Researchers from Queen's University Belfast have developed a test that may be able to detect ovarian cancer up to two years earlier than current tests.
They discovered that the presence of four proteins together, known as a biomarker panel, indicates the likelihood of Epithelial Ovarian Cancer - a type of ovarian cancer.
Using these biomarkers the researchers then developed a screening test that initial studies suggest may be able to detect ovarian cancer up to two years before current detection tests.
The research was carried out in partnership with the University of New South Wales Australia, the University of Milan, University of Manchester and University College London.
The study has been published in British Journal of Cancer.
It involved the analysis of blood samples from 80 people across a seven-year period.
Dr Bobby Graham is from the School of Biological Sciences at Queen's.
He said: "Firstly, we discovered that the presence of the biomarker panel will enable us to detect EOC [Epithelial Ovarian Cancer].
"We then developed a screening test to detect this biomarker panel, making this a relatively simple diagnostic test.
"The algorithm designed will screen the blood sample and flag any abnormal levels of the proteins associated with the cancer.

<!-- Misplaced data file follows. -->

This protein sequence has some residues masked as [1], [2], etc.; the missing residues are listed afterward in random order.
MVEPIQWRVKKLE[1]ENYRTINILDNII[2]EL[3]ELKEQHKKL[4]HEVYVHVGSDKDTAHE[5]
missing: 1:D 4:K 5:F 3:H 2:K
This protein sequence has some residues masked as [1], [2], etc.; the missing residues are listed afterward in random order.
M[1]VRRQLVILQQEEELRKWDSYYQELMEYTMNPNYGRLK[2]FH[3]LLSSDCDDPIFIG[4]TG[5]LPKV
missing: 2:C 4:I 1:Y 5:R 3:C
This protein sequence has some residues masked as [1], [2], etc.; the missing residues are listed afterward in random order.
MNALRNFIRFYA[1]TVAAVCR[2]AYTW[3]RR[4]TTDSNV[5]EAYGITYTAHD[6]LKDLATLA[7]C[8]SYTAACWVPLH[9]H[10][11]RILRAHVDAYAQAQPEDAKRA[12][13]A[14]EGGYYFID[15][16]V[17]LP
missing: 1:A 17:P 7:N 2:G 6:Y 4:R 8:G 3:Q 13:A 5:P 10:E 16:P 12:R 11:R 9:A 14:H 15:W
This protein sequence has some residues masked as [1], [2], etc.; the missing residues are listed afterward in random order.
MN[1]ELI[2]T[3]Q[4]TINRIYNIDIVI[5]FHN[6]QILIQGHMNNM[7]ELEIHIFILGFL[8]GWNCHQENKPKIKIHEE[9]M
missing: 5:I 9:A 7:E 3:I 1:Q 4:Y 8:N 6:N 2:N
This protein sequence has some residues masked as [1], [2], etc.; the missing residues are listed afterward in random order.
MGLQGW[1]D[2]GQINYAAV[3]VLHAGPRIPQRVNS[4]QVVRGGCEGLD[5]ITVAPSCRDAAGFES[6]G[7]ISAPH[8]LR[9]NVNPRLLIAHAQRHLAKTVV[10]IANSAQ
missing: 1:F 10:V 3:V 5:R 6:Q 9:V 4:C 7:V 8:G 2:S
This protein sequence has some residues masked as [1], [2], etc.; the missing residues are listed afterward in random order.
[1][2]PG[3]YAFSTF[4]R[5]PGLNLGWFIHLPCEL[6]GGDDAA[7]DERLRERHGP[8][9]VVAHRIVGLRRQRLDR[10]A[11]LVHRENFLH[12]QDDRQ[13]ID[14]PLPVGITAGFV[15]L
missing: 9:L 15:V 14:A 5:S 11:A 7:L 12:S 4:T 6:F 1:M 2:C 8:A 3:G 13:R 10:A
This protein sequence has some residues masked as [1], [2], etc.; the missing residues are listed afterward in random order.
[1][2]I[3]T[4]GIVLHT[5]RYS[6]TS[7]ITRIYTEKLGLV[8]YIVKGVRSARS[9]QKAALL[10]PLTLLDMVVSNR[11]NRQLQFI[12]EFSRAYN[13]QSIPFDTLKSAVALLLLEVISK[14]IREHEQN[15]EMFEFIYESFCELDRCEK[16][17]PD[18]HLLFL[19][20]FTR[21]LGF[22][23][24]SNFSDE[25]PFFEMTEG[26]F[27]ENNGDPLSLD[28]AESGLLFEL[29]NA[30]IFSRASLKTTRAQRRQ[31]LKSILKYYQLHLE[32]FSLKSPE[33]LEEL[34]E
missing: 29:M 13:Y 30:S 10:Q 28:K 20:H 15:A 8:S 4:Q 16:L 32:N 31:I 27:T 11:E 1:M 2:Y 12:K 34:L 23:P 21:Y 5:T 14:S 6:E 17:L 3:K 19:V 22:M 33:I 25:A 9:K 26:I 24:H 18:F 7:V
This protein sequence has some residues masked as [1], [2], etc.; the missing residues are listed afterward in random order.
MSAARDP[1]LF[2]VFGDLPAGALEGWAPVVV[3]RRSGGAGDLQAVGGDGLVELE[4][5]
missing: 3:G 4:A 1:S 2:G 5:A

"The screening test identifies ovarian cancer up to two years before the current tests allow."
Most ovarian cancers are epithelial ovarian cancers, which is a cancer that forms in the tissue covering the ovary.
If diagnosed at stage one of EOC, there is a 90% chance of five-year survival - compared to 22% if diagnosed at a stage three or four.
Dr Graham added: "The results of this study are encouraging, however, we now want to focus on testing it in a wider sample set so that we can use the data to advocate for an ovarian cancer screening programme."
The project was jointly funded by the Eve Appeal charity and Cancer Research UK.
Main image: A general view of Queens University in Belfast in 2010 | Image: Paul Faith/PA Archive/PA Images